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Technology | Economy - Development

Nigerian satellite in trouble

afrol News, 13 November - Africa's and Nigeria's first geosynchronous communication satellite NigComSat-1 may have been lost for ever, although operators hold it only suffers from a flat battery, which can be fixed. The Chinese-build satellite had cost at least US$ 340 million.

Nigeria's most read newspapers 'Thisday' and 'The Punch' yesterday spelt crisis for the nation's ambitious space project when they announced that NigComSat-1 probably was "lost in space." 'The Punch' quoted "industry sources" saying "the satellite could not be found in its launch position in orbit some 37,000 kilometres above the earth."

NigComSat-1 was only launched in May 2007, presented as a great step in Africa's conquest of space and new technologies. The satellite was built by the China Great Wall Industry Corporation, and cost estimates vary from US$ 340 to 450 million. While being Nigeria's third satellite, it was the first to have been successfully placed into a geosynchronous orbit.

The news of possible loss of the satellite went un-denied for around 24 hours, indicating that operators at NigComSat and the Ministry of Science and Technology were indeed unsure about the satellite's whereabouts. Today, the country's main opposition party, Action Congress (AC), urged federal government to "come clean" on the satellite's faith, recalling the project's great costs.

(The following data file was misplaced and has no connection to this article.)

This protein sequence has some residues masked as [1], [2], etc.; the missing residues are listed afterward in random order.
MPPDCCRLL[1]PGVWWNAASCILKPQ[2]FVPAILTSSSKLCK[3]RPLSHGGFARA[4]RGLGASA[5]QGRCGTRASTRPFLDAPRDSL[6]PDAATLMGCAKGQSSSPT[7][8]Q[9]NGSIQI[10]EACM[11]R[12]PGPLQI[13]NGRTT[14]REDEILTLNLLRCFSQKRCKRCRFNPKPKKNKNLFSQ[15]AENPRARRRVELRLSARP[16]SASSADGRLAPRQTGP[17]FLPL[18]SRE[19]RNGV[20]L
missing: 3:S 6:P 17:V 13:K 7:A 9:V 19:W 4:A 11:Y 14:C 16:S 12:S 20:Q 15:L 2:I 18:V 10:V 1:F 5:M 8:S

This afternoon, however, both the operator and the responsible Ministry moved to tranquilise the public. Deputy Technology Minister Alhassan Zaku told the press that the satellite was not missing. NigComSat-1 only was suffering from a flat battery, which needed to be recharged. Engineers at NigComSat had so far not been successful in rectifying the problem, Mr Zaku said.

According to the official explanation, NigComSat-1 experienced problems on early Tuesday, connected to its power supply. Deputy Minister Zaku says that a temporary solution had been found, to make sure the satellite is not lost. Engineers had opted for "parking the satellite to conserve its energy and avoid a collision with other satellites in the orbit," he said.

The Deputy Minister also made sure to counter fears of the many companies having invested in the satellite and using its services. For the moment, these companies had been migrated to another satellite. "Of course they are not going to pay anything," he added.

Officials expect that chances are good to have NigComSat-1 within short. However, Deputy Minister Zaku admits that it may well be that efforts to repair it will fail. In that case, he holds, the satellite is properly insured. Te insurance company would be obliged to replace the satellite with another one.

The opposition, however, is not satisfied by government assurances. "The government owes the people a more detailed and sensible explanation on how a satellite that cost 40 billion naira in taxpayers' funds and built to last 15 years can suddenly go bad, with non-functioning solar panels and all that, after just 18 months in orbit," AC spokesman Lai Mohammed said in a statement today.

NigComSat-1 was launched as a backbone in Nigeria's telecommunication industry. It is also used within the business sectors of broadcasting, Internet, real-time monitoring services and navigation and Global Positioning System. Critical voices however claim the satellite did not live up to expectation even when functional, being too sensible to weather fluctuations.

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